Jan. 9 (Bloomberg) -- Palm oil imports by India, the world’s biggest buyer, probably climbed for a second month after farmers withheld soybean supplies because of a decline in prices, a Bloomberg survey showed.
Shipments of the main crude and refined oils increased 4.4 percent to 800,000 metric tons in December from 766,093 tons a year earlier, according to the median of estimates from five processors and brokers compiled by Bloomberg. Total vegetable oil imports, including those for industrial use, advanced 11 percent to 1 million tons, the survey showed. The Solvent Extractors’ Association of India releases the data next week.
India may import a record amount of cooking oils for a third year as increasing incomes and an expanding population boost demand for everything from cookies to noodles and detergents. Higher purchases may reduce palm oil stockpiles in Indonesia and Malaysia, the world’s biggest producers, and increase prices in Kuala Lumpur, which posted the first annual advance in three years in 2013.
“The domestic soybean crop was lower than expectations and farmers are holding back the harvest as they are not happy with the prices,” said Pradip Desai, managing director of Palmtrade Services Pvt. Ltd. in Mumbai. “Imports will decline in January and February as demand has slowed.”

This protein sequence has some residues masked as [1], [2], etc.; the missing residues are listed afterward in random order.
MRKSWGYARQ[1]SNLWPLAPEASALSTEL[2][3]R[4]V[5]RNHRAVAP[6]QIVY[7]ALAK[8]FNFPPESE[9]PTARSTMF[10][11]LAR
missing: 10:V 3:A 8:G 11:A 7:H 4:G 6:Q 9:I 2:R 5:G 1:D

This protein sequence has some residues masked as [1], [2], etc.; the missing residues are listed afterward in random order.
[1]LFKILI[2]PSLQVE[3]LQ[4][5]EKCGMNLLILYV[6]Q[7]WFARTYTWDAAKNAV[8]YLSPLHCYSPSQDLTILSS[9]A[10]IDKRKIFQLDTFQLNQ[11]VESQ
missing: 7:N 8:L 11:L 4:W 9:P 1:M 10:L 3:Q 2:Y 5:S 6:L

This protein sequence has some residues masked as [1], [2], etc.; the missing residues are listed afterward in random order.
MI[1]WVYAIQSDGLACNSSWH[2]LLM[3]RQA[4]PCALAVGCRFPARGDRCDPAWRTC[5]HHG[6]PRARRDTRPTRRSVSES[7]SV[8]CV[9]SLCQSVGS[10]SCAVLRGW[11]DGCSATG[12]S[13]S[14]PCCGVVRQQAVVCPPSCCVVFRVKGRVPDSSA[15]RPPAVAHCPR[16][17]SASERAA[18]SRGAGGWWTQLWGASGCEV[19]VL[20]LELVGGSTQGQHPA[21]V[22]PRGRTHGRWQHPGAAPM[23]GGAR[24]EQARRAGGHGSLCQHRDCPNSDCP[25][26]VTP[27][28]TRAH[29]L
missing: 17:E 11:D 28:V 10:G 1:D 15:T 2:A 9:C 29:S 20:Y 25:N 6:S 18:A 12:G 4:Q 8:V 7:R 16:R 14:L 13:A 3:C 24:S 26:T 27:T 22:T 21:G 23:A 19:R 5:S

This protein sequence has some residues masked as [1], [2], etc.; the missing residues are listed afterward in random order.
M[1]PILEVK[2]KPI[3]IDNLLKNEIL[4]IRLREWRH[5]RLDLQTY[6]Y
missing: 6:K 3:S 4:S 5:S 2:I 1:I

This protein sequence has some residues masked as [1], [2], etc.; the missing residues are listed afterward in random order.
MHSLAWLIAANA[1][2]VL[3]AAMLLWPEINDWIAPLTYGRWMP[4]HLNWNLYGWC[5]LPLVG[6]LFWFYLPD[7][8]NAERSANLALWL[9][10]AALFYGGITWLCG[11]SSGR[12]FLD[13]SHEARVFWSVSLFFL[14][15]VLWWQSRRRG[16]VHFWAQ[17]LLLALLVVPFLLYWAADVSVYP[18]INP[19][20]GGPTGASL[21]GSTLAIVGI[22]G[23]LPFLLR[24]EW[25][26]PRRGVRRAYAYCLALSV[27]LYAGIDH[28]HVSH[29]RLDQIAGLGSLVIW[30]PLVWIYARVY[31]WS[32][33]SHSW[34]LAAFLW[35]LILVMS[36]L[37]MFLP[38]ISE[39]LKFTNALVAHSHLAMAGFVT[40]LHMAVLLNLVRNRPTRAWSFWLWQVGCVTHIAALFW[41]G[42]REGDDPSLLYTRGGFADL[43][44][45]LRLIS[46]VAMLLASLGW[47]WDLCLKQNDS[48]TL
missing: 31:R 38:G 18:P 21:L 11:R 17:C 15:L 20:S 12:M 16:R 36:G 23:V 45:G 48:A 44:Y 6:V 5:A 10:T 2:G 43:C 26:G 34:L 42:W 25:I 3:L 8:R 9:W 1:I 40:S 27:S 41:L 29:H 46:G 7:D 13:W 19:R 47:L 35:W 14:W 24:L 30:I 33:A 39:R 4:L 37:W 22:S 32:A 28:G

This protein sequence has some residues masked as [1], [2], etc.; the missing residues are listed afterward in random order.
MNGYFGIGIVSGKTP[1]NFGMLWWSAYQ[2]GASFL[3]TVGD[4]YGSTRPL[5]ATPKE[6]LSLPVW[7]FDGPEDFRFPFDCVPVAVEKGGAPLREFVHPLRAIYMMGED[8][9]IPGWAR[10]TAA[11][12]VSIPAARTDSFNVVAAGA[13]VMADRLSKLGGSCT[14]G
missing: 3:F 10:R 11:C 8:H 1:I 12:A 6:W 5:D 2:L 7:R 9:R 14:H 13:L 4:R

The soybean harvest may reach 12.2 million tons in 2013-2014, less than the 12.98 million tons estimated earlier after excess rains damaged the nation’s biggest oilseed crop, according to the Soybean Processors Association of India. Futures fell 1.8 percent in Mumbai in December for a second monthly decline.
Palm oil for March delivery fell 0.2 percent to 2,541 ringgit ($776) a ton on the Bursa Malaysia Derivatives today, the lowest price at close for the most active contract since Nov. 11. Futures advanced 9.1 percent last year.
Refiners and traders in India boosted imports in December on speculation Indonesia may raise export taxes, said Govindlal G. Patel, managing partner at G.G. Patel & Nikhil Research Co. Indonesia kept the tax unchanged at 12 percent this month, after increasing it in December from 9 percent in November.
Cooking oil stockpiles at ports and in the pipeline to India may be about 1.3 million tons as of Jan. 1, according to Sandeep Bajoria, chief executive officer of Sunvin Group. Inventories gained by 5 percent to 1.47 million tons at the start of December, association data showed.
Crude soybean oil imports probably jumped to 60,000 tons in December from 21,960 tons a year earlier, while sunflower oil purchases climbed to 100,000 tons from 69,000 tons, the survey showed. India meets more than 50 percent of its annual cooking oil demand through imports.
Vegetable oil purchases surged 4.8 percent to a record 10.7 million tons in 2012-2013, association data showed. Imports may climb 4.2 percent to 11.1 million tons this season, including 8.3 million tons of palm oil, Godrej International Ltd.’s Dorab Mistry said on Nov. 29.
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